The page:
Loan schemes often suffer from a lack of attention to detail, leaving councils scratching their heads as to why they can't seem to give the money away.
A new scheme launched by Rochdale Council to mark Empty Homes Week is a good example of how a detailed awareness of owners' needs helps shape the product to make it attractive without at the same time squandering public money.
Rochdale has already had considerable success in its strategy for tackling empty homes, with the Council's website claiming "we have already brought 776 properties back into use in the last 3 years, reducing the number of long term empty properties from 1,819 to 1,043..".
The revamped loan scheme should help further. It leaves the owner in control, rather than requiring them to work through a housing association or other third party. Nor does it require the home to be let as affordable housing. In fact the home need not be let at all - the loan is available for owner occupation too.
But looking at the other side of the equation, in terms of making best use of public money:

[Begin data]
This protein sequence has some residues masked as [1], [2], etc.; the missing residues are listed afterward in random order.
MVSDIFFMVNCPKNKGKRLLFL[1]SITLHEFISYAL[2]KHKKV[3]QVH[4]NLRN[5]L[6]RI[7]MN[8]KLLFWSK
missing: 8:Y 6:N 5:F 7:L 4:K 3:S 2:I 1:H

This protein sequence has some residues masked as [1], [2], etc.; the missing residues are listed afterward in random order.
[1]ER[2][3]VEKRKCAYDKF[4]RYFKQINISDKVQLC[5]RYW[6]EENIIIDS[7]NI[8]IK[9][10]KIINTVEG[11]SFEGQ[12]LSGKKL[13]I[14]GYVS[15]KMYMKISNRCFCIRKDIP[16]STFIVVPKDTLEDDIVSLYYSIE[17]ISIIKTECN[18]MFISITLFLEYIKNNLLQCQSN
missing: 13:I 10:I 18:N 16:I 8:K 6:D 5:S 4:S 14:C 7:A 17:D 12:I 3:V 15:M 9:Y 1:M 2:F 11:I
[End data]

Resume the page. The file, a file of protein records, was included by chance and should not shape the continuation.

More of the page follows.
- there is a requirement for the loan to be repaid within three years
- the first year is interest free and the following two years involve an interest rate averaging 3.75%, so the average interest rate over the 3 years is 2.5% (those who pay back earlier will of course do better).
We understand that Rochdale has a fighting fund from which it can draw down cash for empty homes schemes such as this. But this would not prevent another authority from creating a similar scheme by drawing on prudential borrowing. A 4-year fixed-term loan can be had from the Public Works and Loans Board at 2.06% payable on maturity of the loan.
Additionally, New Homes Bonus earned on a longer-term empty brought back into use would be worth several thousand pounds.
There is a ceiling of £15,000 and a requirement for a 20% contribution by the owner: these parameters indicate that the money will not become easily available to those who don't have two beans to rub together. This may prove a disappointment in some cases but it minimises the risk to the Council which in any case has other schemes it can offer in more extreme circumstances.